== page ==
November 13, 2012

How to Recover from Employee Grievances

Employee grievances rarely happen overnight, or without some cause.  The root of a grievance could be some lingering, unresolved offense at work.   It may or may not involve management.  Perhaps the root cause is not even work related.  Sometimes, grievances have a basis in how an employee was treated at a previous employer.  Regardless of the root cause, grievances in the workplace should not be allowed to continue.
Unheard grievances are a major source of risk for employers.  Consider the following…
  • If you won’t listen, maybe a union rep will (in MD under several circumstances, a union rep has legal protection against disclosing employee grievance-related information)
  • The issue could spread to other employees (including productive ones)
  • An offended employee may take advantage of manager mistakes (making a minor issue seem like a major offense)
  • Loss of productive employees (voluntary attrition)
  • Involvement of top management may increase risk, especially if they are not trained in labor law and/or conflict resolution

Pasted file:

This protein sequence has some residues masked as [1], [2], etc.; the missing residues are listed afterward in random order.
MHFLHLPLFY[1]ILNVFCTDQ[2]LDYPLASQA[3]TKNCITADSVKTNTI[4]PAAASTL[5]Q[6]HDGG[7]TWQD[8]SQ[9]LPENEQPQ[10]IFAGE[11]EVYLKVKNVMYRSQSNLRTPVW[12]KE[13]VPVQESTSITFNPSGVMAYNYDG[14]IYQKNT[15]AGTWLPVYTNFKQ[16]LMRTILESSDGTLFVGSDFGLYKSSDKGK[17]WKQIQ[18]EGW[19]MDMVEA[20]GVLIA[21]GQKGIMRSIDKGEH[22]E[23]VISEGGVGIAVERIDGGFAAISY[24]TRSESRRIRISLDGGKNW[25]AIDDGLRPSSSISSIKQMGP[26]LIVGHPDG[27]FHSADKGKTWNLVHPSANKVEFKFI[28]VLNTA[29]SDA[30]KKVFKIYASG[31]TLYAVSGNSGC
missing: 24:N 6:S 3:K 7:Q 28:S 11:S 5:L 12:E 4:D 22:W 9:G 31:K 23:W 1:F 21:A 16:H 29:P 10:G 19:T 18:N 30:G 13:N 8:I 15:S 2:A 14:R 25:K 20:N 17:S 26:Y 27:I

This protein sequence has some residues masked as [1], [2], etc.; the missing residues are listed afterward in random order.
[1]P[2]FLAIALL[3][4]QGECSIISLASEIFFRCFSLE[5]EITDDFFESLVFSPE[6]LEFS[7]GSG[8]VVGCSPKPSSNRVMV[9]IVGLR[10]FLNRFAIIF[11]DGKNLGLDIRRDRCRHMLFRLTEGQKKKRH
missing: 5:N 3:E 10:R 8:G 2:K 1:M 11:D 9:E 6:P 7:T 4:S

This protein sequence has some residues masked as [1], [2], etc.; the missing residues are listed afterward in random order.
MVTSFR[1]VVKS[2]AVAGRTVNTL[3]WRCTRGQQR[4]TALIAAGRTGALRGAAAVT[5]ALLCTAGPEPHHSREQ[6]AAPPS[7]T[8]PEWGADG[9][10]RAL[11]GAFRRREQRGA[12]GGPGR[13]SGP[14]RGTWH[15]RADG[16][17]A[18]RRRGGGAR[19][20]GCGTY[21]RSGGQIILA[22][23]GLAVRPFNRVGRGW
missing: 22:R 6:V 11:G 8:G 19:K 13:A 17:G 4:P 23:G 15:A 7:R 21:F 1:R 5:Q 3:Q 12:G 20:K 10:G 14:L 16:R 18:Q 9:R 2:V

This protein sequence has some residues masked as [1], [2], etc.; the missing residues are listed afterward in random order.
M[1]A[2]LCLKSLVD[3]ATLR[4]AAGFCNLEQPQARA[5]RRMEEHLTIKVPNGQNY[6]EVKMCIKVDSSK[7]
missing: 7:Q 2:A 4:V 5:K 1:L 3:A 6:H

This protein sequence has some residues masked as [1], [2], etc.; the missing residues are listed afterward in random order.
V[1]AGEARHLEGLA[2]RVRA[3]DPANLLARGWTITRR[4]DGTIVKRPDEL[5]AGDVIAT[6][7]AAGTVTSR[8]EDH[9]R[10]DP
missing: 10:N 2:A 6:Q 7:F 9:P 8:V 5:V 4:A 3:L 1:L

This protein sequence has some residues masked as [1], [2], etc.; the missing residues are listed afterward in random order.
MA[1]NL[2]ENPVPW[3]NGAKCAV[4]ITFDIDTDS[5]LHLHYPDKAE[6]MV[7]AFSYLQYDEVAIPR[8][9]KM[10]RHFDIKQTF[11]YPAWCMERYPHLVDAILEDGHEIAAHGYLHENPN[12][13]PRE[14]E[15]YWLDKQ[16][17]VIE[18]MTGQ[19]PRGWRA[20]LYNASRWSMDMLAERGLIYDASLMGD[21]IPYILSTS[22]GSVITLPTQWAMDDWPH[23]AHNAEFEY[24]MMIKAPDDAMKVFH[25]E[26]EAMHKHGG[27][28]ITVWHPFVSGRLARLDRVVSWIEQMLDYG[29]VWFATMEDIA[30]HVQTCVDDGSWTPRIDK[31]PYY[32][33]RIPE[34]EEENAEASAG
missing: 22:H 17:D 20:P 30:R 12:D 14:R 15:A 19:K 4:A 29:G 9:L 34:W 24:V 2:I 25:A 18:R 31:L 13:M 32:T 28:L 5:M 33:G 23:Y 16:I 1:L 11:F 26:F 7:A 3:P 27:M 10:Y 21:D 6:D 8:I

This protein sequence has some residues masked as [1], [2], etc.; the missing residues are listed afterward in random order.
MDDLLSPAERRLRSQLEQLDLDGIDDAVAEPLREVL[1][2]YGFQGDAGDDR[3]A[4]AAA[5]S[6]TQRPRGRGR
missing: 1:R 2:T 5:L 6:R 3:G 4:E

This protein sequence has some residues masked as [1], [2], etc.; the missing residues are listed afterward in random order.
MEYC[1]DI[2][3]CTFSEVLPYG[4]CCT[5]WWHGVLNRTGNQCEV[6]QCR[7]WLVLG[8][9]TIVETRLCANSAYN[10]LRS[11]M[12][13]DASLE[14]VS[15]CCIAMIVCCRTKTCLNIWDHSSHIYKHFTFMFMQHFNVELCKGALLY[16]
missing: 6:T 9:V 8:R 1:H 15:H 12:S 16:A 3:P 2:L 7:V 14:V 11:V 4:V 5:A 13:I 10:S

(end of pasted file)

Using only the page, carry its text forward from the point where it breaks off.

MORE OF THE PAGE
Most managers try to maintain a friendly (or “family’) environment among thebigstock Open Door 1896764 resized 600 employees.  A close work environment is a beautiful thing; it is great for profitability.  The sting of unheard grievances is even worse in a close work environment.  In a poor work environment, nobody cares… so an unheard grievance may not have the effect of devaluing any one particular person. 
Here are a few tips on handling employee grievances.
  1. Encourage employees to resolve disagreements themselves…with clear ground rules and boundaries established (no yelling, shoving, personal attacks, etc.).
  2. Include an open door policy in your employee handbook…and honor the policy when your employees come in the open door.  It says great things when they come to you with concerns.
  3. Use HR to intervene, even after employees come in the open door.  Effective HR Support is prepared to identify and mitigate risks while handling the core grievance.  Managers may be seen as biased based on their history with the offended employee.
  4. Have a written policy in your handbook regarding investigation of employee concerns; follow your written policy, and refer to it when you talk about the grievance.
 
Disagreements are part of the norm in the workplace.  Sometimes, they escalate to become grievances.  High performing companies practice grievance resolution without intimidation or retaliation.  Today’s offended employee could be tomorrow’s CEO; who knows?  Grievances always lead to an open door...

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